We know that the trafficking of immigrants comes with the flood of arms, with drugs, all together, and so the answer is not militarising the borders. We need a holistic approach with development plans in areas in the peripheries around the borders. But the problem is that even when the international community says it wants a ‘political solution’, their political solution is not humanitarian, it’s not about dialogue, it’s not thinking of the sustainability of their approach, not thinking holistically. We need a feminist approach, an inclusive approach to the crisis, not just the ‘migrant crisis’, but the crisis of instability in Libya as a whole. It all comes together: immigration, terrorism, trafficking, gender-based violence. They need to understand that it comes together. Now they will take a stand on the smuggling and they will not address the other issues. And that’s the problem.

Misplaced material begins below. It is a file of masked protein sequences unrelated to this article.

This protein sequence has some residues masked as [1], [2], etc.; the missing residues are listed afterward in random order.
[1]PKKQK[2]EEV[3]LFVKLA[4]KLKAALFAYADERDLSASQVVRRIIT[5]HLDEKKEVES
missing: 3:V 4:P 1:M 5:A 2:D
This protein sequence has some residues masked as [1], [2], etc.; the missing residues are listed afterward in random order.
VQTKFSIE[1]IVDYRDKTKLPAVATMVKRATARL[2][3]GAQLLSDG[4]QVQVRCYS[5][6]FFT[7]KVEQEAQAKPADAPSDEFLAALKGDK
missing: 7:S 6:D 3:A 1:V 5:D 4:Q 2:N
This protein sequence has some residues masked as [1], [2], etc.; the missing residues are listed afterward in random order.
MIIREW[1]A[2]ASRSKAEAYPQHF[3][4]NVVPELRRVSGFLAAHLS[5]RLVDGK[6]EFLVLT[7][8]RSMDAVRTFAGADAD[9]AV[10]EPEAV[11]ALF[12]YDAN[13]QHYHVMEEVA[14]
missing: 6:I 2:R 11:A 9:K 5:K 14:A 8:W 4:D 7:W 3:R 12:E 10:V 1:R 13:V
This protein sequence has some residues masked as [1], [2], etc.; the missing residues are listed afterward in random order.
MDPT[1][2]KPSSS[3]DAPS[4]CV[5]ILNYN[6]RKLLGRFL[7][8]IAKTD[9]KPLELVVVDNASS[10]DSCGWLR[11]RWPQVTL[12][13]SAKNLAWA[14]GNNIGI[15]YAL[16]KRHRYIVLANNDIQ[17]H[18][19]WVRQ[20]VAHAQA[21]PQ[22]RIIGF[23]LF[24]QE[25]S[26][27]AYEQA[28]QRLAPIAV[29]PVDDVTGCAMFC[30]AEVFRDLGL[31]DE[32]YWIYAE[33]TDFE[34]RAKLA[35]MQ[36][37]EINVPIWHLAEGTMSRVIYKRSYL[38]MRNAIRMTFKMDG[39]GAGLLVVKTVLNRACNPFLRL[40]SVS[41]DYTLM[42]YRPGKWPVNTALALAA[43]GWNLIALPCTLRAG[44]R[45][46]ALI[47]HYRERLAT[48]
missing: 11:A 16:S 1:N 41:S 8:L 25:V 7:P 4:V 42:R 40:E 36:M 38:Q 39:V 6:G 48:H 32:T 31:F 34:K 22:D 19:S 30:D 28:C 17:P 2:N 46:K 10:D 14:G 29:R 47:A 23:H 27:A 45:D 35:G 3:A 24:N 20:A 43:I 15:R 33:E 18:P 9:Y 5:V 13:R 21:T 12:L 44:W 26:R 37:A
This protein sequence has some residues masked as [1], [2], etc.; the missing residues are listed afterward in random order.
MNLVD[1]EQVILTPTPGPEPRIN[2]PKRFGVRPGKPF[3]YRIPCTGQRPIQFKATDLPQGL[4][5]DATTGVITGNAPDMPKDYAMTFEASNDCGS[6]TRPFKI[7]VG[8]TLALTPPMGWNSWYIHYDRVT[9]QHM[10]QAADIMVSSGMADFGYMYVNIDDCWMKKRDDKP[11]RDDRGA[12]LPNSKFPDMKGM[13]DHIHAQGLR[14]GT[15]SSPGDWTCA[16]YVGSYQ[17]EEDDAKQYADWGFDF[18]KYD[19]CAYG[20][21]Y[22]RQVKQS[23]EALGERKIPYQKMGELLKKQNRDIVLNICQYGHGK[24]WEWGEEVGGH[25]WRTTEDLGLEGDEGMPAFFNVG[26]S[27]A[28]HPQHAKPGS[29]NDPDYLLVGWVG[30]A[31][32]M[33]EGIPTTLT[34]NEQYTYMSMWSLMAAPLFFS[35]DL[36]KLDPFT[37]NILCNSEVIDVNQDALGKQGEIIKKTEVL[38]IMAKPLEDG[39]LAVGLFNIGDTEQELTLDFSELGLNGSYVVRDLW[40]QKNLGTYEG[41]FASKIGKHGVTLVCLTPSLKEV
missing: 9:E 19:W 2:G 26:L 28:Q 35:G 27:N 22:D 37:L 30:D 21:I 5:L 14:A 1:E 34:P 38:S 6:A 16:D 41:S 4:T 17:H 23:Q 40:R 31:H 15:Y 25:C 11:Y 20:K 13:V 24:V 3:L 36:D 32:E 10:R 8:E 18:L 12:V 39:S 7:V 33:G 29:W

JA: What would a feminist response to the instability in Libya look like?
ZL: We believe in nonviolent resistance and in countering violent extremism with development, education, and with addressing the issue from the standpoint of human security. And this requires a strong guarantee from the international community to reconstruct our cities. Because if you come home and find your home is destroyed, anyone can join a militant group. So if we don’t address these issues, we will be failing people.
Libyan Women's Platform for Peace